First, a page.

‘Retail Sector Vehicle to Drive ‘Buy Made-in-Nigeria Goods’ Initiative’


By Sunday Okobi

Operators in the retail industry have stated that without the sector, the federal government ‘Buy Made-in-Nigeria Goods’ initiative may not succeed.

This assertion was made at the fourth edition of the ‘Retail Leaders’ conference with the theme: ‘Supporting Retail:  The next Driver of Nigeria’s Economic Growth’, which took place in Lagos.

According to the operators, the retail sector has so much potential and opportunities to be overlooked, adding that the sector would be responsible for driving any economic agenda that would support government policies in terms of diversification among others.

They said: “We are the experts in the sector that the government is supposed to be talking to on this made-in-Nigeria project.”

At the event, one of the speakers and the convener of the conference, Mr. Joseph Ebata, stated that the retail sector has so much potential and opportunities to offer, noting that by discussing these challenges and opportunities with all stakeholders, “we would come to a point of understanding and drive an agenda as a vehicle that would support the policies of the government in terms of diversification among others. We are the experts in the sector that the government is supposed to be talking to.”

He said the ‘buy made-in-Nigeria goods campaign’ is a noble idea, “but it must include retail,  without retail, it will not succeed because we remain the greatest channel of distribution, and as we increase our foot print in retailing, the made-in-Nigeria goods initiative would succeed in and outside Nigeria.”

According to him, Nigeria is indeed a retailer’s delight “with a  population of 170 million people, and 80 million people living in its metropolitan area as well as a consumer spending in excess of  about $100 billion a year and a fast-growing middle class is definitely the most promising market in Africa.”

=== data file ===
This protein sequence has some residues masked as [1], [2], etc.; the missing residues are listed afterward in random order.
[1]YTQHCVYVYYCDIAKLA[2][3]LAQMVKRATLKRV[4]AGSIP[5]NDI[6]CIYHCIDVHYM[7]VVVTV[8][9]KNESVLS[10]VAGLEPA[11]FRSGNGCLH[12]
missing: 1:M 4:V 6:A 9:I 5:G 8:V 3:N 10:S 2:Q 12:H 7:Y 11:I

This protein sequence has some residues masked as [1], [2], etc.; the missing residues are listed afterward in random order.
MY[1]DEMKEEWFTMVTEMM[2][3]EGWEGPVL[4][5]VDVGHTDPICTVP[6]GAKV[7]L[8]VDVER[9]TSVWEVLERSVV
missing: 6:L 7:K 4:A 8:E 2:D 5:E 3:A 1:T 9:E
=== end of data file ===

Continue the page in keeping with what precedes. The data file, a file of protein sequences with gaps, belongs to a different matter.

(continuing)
“The retail industry in Nigeria is transforming and has become the delightsome bride of many entrepreneurs, particularly the international retailers and investors seeking to do business in Africa, therefore, the conference offers us the opportunities surface and address the key challenges affecting the retail industry; understand the huge opportunities inherent in it and develop a blueprint for the industry to grow and succeed thereby affecting the Nigerian economy,” he said.

 Ebata, who is the President of Bervidson Group, comprising Bervidson Consulting and Retail Business School, said he chose to focus on retail because the momentum of trade is at the point of retail-where goals take place.

 He said: “If we can get our retail strategy right, then every other thing will be right. It is the greatest channel of distribution; it employs about average of 19 percent globally and contributes to gross domestic product (GDP). So there are a lot to gain from retail if we as a nation can get our strategy right.”

 On modern and traditional forms of retailing, Ebata said: “The traditional retail will continue to exist for the long run, side by side with modern form of retailing. Modern retail won’t kill the  traditional retailing, instead, the traditional retail would get better by the day, and that you have already seen in the open market structures which all been converted to ultra-modern market. So it is a win-win situation. The modern retailing system is here to strengthen the traditional form of retailing, support it as we work together leveraging on each other, but this is the deal: As the middle class gets larger, of course we expect the Western –styled form of retailing to increase in size, capacity and reach, but the other form of trading would still exist in that manner.”